Another review concluded that protein and energy supplementations contribute to an overall improvement of women’s nutritional status and thereby decrease the risk of adverse pregnancy outcomes. In this review, balanced protein/energy supplementation significantly reduced the risk of SGA by 21 per cent (moderate GRADE quality). On the other hand, high protein supplementation compared with low or no protein supplementation was associated with a 58 per cent increased risk of SGA (moderate GRADE quality), which indicates that high protein supplementation alone might be potentially harmful for pregnant women (details on what constituted high/low protein was not provided in the review).
A review investigating the effect of marine n-3 fatty acids on the prevention of PTB and preterm labour found a 39 per cent reduction of PTB but no effect on LBW. Although there was a beneficial effect, the review concluded that general recommendations could not be given based on their finding due to the limited number of included studies and conflicting results from other studies.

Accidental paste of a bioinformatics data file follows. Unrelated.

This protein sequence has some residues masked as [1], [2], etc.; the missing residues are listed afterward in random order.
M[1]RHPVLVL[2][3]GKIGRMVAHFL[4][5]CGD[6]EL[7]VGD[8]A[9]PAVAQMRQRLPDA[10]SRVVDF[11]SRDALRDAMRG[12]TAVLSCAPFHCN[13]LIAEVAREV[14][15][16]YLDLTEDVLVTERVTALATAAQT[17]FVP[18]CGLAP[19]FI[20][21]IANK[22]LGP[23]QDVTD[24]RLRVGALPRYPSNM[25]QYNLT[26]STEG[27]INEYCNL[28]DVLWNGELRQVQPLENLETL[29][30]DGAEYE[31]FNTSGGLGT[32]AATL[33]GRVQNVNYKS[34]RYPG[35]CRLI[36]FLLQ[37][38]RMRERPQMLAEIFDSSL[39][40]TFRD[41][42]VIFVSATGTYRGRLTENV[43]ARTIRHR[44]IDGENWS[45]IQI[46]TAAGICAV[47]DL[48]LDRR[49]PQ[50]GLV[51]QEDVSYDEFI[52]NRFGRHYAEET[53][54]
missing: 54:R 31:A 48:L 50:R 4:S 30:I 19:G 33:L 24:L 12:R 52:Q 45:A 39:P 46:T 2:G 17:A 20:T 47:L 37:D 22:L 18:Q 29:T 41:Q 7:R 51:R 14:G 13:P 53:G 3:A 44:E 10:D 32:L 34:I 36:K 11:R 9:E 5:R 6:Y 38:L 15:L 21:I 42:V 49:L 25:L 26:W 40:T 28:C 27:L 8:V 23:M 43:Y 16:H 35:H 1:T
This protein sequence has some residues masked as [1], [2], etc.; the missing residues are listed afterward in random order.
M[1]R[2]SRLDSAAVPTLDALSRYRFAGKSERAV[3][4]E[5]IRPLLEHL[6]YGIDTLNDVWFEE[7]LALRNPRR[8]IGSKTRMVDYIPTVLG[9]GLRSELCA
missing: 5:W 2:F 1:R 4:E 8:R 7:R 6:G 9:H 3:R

Nutritional education appeared highly effective in reducing the risk of LBW (96 per cent) and PTB (54 per cent, low GRADE quality); however, the evidence was derived from only three studies (one in Bangladesh, one in a rural area in Greece and one in low-income African-American women in the USA). Findings suggest that this intervention may be especially beneficial for undernourished pregnant women, but results must be interpreted with caution due to the limited quality of included trials.
Pregnancy increases the risk of malaria infection and malaria infection is likewise associated with an increased risk of LBW. Consistently, two included reviews show that successful prevention of malaria infection using antimalarial drugs during pregnancy significantly reduced the incidence of LBW by 27 per cent.